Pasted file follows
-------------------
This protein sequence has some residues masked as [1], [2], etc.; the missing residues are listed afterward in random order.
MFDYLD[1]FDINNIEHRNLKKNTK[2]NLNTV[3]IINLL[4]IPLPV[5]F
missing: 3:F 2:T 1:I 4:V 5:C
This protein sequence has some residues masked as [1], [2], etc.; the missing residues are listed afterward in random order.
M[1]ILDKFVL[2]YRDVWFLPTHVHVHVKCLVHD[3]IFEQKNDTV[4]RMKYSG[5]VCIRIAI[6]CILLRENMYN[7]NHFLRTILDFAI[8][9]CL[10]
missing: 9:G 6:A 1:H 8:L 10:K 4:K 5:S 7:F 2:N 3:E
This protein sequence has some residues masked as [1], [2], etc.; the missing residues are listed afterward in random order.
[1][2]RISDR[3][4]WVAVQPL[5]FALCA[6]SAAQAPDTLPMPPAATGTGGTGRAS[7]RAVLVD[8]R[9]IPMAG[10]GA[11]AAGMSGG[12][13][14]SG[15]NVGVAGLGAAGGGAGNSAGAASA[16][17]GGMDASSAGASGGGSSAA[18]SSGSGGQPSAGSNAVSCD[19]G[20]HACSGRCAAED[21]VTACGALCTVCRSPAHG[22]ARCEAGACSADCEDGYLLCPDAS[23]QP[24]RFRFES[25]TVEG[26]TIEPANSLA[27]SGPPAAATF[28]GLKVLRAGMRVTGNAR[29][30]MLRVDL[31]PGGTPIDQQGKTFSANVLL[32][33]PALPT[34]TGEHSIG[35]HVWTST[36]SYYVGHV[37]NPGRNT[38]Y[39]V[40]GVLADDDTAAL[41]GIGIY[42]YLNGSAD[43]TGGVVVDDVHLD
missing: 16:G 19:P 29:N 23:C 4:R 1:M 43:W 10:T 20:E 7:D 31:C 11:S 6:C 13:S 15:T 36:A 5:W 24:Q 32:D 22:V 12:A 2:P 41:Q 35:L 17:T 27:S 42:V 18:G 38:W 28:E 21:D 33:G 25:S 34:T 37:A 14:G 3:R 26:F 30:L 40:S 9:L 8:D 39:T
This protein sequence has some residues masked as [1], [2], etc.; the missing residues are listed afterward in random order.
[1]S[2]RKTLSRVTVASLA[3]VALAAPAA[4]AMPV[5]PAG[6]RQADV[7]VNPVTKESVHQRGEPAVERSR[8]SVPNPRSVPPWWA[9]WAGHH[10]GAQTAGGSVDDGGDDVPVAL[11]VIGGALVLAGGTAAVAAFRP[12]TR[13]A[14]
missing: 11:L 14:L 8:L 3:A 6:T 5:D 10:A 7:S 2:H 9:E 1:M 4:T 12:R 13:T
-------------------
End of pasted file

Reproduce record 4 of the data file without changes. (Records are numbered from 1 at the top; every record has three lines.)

This protein sequence has some residues masked as [1], [2], etc.; the missing residues are listed afterward in random order.
[1]S[2]RKTLSRVTVASLA[3]VALAAPAA[4]AMPV[5]PAG[6]RQADV[7]VNPVTKESVHQRGEPAVERSR[8]SVPNPRSVPPWWA[9]WAGHH[10]GAQTAGGSVDDGGDDVPVAL[11]VIGGALVLAGGTAAVAAFRP[12]TR[13]A[14]
missing: 11:L 14:L 8:L 3:A 6:T 5:D 10:A 7:S 2:H 9:E 1:M 4:T 12:R 13:T